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Posts Tagged ‘Comes the Inquisitor’

One peculiar and probably unintentional piece of fallout from Babylon 5‘s structure is the way that its season finales are also its Christmas episodes, due to their being set at the end of the show’s in-universe year. As such they are probably amongst the most unusual Christmas episodes ever made in American TV, featuring far fewer uplifting redemptions and cheery miracles, and far more interstellar catastrophes and nuclear detonations than one usually finds in the form (though the British-made Doctor Who Christmas shows probably run them close for tonal strangeness on occasion). Nevertheless it was oddly satisfying to be able to sit down on Christmas Morning and enjoy The Fall of Night in the knowledge that this would probably be the one and only occasion on which I and the series were in sync.

The Christmas Fairy visits Captain Sheridan.

The Christmas Fairy visits Captain Sheridan.

The Fall of Night is another undeniably strong episode from a series at the height of its powers and confidence – coming so hard on the heels of The Long Twilight Struggle, it’d be easy to argue we’re at the zenith of B5‘s success and quality, the series having greatly improved across season 2. However, exhibit A against this suggestion is tucked in between these two episodes, in the dubious form of Comes the Inquisitor. As usual, it’s quite easy to work out the narrative jobs this episode is being called upon to do – illustrate the new status quo, make the Vorlons a bit more morally ambiguous, and be cheap to make – but it’s the manner in which it goes about them which is somewhat questionable.

Ambassador Kosh has decided – a bit late in the day, if you ask me – that he is not sure of Delenn’s commitment to the cause: this despite her undergoing the metamorphosis which has clearly caused her much mental anguish, the loss of respect and status amongst her own people, etc etc, all in the name of the struggle to come. To this end he summons ‘an inquisitor’ from the Vorlon homeworld just to give her particulars a proper examination. Somewhat to everyone’s surprise, the inquisitor turns out to be a human being. He admits to being from late-1880s London, wears a long cloak and a top hat, is disgusted at the moral turpitude he sees everywhere on the station, and proceeds to lock himself in with Delenn in an obscure bit of the station, where things quickly get a) sado-masochistic and b) rather theatrical.

It’s a very wonky, I’m-enjoying-the-sound-of-my-own-voice kind of theatrical, with the near-legendary JMS penchant for cod-profound soliloquy given full reign at considerable length. The actor playing the inquisitor is giving it the full Richard III treatment too, and one very quickly starts wishing they will wrap it all up and move on to something more interesting.

For all that it’s related to the bigger story, Comes the Inquisitor (the sub-Marvel Comics-style title is indicative of the tone of the A-plot) is really just our old friend the Wandering Looney Episode making a rare second season appearance. It seems to me that these episodes represent JMS wanting to explore the more mythic and symbolic elements of his story, and usually making a bit of a hash of it. The Wandering Looneys are, as often as not, archetypes, or based on iconic figures, whether that be from literature, myth, or modern folklore. If this sounds potentially iffy, you’re not wrong: but for all its flaws Comes the Inquisitor manages to make a visit to the space station by Jack the Ripper less ludicrous than that sounds as a story concept – but the stagey nature of proceedings doesn’t help.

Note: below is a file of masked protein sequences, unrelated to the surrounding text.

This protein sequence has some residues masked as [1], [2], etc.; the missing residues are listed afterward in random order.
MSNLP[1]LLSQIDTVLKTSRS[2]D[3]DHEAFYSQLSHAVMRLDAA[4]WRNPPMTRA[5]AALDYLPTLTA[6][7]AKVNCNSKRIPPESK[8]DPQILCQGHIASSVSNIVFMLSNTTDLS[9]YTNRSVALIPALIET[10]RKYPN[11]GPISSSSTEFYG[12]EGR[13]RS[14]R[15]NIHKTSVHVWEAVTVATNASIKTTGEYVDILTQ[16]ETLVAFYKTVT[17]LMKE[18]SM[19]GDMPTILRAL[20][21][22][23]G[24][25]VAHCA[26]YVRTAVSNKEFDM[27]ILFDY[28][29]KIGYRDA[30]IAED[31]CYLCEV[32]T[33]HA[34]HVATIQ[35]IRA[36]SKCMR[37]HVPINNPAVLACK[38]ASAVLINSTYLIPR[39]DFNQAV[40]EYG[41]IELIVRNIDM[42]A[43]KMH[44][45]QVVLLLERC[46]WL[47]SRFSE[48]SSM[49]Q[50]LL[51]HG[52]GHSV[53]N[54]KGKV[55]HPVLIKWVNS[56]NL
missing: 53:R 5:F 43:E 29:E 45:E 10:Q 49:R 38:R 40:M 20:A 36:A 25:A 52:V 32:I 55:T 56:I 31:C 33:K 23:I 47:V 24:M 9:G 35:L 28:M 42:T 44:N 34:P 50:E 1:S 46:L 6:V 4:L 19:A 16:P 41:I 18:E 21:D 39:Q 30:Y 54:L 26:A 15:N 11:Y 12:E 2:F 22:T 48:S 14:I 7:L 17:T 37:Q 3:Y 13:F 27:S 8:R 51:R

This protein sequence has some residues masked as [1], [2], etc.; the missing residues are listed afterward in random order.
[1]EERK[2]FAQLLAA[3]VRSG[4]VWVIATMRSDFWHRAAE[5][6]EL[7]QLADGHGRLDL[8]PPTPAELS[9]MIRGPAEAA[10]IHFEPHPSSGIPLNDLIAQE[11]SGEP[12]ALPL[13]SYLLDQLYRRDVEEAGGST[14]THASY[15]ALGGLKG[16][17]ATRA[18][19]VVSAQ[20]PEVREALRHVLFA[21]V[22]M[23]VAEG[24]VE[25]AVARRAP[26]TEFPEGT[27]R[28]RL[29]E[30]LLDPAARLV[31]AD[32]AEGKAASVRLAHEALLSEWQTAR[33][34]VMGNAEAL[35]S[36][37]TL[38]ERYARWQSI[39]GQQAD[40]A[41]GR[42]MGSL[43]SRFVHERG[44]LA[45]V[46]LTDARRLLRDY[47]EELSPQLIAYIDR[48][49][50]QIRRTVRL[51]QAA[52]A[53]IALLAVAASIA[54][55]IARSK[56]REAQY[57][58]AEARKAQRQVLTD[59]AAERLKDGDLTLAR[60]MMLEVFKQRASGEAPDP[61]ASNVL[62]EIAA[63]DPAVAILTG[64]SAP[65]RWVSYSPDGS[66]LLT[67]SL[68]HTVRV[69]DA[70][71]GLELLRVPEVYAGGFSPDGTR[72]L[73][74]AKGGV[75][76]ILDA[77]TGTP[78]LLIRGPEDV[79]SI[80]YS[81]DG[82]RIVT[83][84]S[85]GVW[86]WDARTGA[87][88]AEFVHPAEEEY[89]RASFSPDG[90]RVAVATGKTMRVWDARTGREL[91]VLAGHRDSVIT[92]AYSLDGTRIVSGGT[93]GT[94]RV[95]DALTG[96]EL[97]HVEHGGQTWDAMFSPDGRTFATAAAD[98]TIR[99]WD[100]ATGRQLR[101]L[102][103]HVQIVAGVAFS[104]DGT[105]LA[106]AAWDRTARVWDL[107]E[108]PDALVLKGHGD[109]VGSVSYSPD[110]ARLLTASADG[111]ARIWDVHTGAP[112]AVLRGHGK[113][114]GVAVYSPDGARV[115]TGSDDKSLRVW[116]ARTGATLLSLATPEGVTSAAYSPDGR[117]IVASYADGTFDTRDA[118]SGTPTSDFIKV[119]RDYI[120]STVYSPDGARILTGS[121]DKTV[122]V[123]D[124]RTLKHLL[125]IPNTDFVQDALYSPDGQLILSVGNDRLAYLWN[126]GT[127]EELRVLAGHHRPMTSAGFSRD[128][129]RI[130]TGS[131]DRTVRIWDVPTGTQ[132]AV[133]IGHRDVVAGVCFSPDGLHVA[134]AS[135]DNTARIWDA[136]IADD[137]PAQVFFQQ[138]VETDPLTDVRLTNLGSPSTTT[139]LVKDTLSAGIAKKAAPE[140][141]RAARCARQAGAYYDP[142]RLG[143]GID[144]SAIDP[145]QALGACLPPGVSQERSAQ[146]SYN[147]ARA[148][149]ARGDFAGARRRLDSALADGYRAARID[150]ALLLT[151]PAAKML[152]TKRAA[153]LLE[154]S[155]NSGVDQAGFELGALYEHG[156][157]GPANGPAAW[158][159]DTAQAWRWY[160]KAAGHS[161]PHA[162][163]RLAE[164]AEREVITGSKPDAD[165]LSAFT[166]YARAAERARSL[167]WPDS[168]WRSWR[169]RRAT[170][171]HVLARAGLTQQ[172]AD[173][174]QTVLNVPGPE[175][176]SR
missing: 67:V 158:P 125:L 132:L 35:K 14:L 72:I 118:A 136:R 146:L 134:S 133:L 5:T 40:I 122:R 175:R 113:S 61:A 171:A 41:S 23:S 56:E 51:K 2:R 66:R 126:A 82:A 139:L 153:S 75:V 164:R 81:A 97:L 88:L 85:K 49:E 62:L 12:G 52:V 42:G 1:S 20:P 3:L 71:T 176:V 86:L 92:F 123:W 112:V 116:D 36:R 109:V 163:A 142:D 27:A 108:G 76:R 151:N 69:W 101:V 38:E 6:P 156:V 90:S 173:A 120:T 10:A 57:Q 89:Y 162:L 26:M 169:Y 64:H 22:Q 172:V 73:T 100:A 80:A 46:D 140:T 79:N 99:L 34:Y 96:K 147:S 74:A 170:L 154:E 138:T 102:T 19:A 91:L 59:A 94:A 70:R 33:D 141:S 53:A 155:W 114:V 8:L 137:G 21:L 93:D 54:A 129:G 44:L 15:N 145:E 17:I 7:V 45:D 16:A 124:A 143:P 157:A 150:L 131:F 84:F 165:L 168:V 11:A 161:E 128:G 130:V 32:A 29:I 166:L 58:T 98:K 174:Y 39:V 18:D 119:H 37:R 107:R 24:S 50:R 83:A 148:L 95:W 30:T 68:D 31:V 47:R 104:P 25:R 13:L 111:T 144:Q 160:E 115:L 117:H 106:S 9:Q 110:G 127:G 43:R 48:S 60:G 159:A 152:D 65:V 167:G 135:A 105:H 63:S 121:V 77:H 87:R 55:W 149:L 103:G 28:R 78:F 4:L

I was actually rather more engaged by the B-story, which concerns G’Kar’s attempts to retain his authority amongst his people and reinvent himself as a leader of the resistance. This is, as usual, largely due to the strength of Andreas Katsulas’ performance, because the plot itself is very disappointing – G’Kar is presented with a serious challenge he must complete in order to retain his position. What does he do? He asks Sheridan for a favour. Which is granted, and so the challenge is completed (apparently) effortlessly and (certainly) offscreen. Set against this, there’s a remarkably powerful scene between Katsulas and Stephen Furst.

Nevertheless, the A-story torpedoes the episode. Between them, Comes the Inquisitor and The Fall of Night tell you everything you need to know about JMS as a writer, and (by extension) the series of which he’s now the only writer. When it comes to writing the epic, fast-paced, action-and-politics episodes, he’s not perfect, but he’s still very good: the things barrel along breathlessly, the big developments are usually moving and logical, and the results are undeniably effective. But give him the opportunity to have a go at a chamber piece or a weird little formal challenge and you get something wearily verbose and rather in love with its own pretensions. The tension between the two kinds of episodes will, I suspect, only increase as we proceed into season 3.

(I kept meaning to institute a ‘Straight to Hell’ running total throughout this season, possibly in tandem with a ‘Get the Hell off my Space Station’ tally – but JMS’s supposed fondness for this particular piece of dialogue seems apocryphal. Admittedly, in Points of Departure we hear how Sheridan sent the Black Star ‘Straight to Hell’ while Ivanova reveals the situation since Sinclair’s departure has also gone ‘Straight to Hell’, and in The Fall of Night we get a few more, including Sheridan blowing a Centauri battle cruiser ‘Straight to Hell’ – but I’d be surprised if it turned out there were more than half a dozen all season. One to keep track of in future episodes I suspect.)

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